It was with all that in mind that Infineon created this new category of memory called LPDDR flash. “We worked with some of our Tier 1 OEMs to define this category of LPDDR flash to address this problem of the growing need for real-time compute for execution with multicore CPUs,” says Krishnegowda. “In LPDDR flash, you have multiple banks of memory so that, when you have multiple cores, any of the cores could talk to any of the banks because it's a random access in nature.”
Krishnegowda says that this categorically improves execution speeds. “If you compare this to a standard Octal (x8) xSPI NOR flash device, moving to an LPDDR flash gives you 20x higher performance,” he says. “This is what's needed in order for you to move what used to be computed inside the processor to instead being computed in external memory in real-time.”
The SEMPER X1 flash can provide up to 3.2 GB/s of throughput with its LPDDR interface. Its multi-bank architecture supports over-the-air firmware updates with zero downtime, according to the company. Importantly, the device is ISO26262 ASIL-B compliant and offers advanced error correction and other safety features.
xSPI Can’t Keep Up and Can't Scale
Among the important factors driving the need for LPDDR flash is that it’s replacing xSPI, an interface that is not only two slow now, but can’t scale for future needs. “If you think about a standard Octal SPI device today, it runs at 200 MHz and uses a LVCMOS I/Os, and you can't scale that more than 200 MHz,” says Krishnegowda. “So if you want higher bandwidth, I have to go towards a new memory standard.”
When considering the options available, Krishnegowda says that they didn’t see standard DRAM, HPM (HyperDRAM), or GDDR DRAM as having the right performance for these applications. “What we needed was in line with what the industry had already developed with an LPDDR4 DRAM,” he says.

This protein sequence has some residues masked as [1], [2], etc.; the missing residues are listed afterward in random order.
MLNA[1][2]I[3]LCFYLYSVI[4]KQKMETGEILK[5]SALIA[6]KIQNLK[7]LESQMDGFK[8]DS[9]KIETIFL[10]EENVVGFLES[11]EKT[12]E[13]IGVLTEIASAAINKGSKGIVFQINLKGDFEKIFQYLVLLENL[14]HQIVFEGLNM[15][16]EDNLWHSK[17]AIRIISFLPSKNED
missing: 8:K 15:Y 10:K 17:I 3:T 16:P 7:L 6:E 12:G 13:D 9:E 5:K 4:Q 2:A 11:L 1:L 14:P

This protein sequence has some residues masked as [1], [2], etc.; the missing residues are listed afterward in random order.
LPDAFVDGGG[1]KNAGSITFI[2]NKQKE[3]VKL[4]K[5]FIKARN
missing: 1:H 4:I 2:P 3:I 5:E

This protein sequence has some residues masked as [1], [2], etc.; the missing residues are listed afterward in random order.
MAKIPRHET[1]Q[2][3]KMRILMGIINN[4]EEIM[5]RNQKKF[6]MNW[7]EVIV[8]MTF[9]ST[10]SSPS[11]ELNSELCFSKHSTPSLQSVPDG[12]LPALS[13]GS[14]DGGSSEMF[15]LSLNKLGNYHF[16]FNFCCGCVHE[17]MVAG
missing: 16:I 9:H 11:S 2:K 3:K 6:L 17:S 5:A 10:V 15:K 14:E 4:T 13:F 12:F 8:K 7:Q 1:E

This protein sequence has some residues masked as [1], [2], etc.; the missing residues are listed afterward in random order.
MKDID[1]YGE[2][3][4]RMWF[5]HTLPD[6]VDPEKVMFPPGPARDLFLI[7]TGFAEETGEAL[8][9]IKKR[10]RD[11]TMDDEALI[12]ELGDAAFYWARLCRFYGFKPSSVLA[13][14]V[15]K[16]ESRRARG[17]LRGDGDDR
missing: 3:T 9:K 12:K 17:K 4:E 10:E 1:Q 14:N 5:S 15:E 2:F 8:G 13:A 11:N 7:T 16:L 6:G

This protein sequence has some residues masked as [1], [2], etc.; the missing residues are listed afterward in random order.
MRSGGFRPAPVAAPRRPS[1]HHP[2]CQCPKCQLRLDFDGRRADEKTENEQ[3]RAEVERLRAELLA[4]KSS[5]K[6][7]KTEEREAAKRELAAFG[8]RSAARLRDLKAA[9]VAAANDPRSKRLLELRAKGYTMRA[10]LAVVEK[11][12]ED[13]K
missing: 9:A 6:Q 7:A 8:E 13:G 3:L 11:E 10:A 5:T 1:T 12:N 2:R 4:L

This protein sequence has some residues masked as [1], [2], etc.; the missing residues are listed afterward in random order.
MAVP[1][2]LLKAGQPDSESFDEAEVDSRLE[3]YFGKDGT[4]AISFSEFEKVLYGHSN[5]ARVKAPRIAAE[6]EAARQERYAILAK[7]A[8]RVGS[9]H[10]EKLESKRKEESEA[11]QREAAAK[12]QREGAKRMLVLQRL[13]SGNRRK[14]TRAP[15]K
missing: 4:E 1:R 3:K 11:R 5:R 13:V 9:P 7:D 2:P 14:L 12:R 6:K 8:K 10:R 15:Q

Today’s xSPI NOR flash is too slow now, and can’t scale beyond 200 MHz. Meanwhile, LPDDR4 interface offers the scalability and performance required for direct code execution from external flash devices. (Click on image to enlarge)
“We also chose LPDDR4 for scalability—it can actually go down to a x8 single channel device, or it can actually go to having two channels—channel A and channel B—with a x16,” says Krishnegowda. “That gives us enough scalability there to enhance this generation of products to new performance levels.”
Meanwhile, Krishnegowda points out that today's standard Octal xSPI flash devices are not good for code execution. “You can execute code at a very low frequency, but when you're talking gigahertz multicore processors, you cannot execute because you need to pipeline a lot of your address information to get the next data as quickly as possible,” he says.
Unfortunately, SPI makes you provide a command whether you're reading or writing. And then you have to repeat that all over again each time in a very sequential way so you're not pipelining. In contrast, the LPDDR4 protocol lets you split commands and addresses from your data. That lets you do a lot of pipelining, reducing your latency cycles and and allowing quick access to the data.
Infineon says that SEMPER X1 is sampling now with commercial availability planned for 2024.
All images used courtesy of Infineon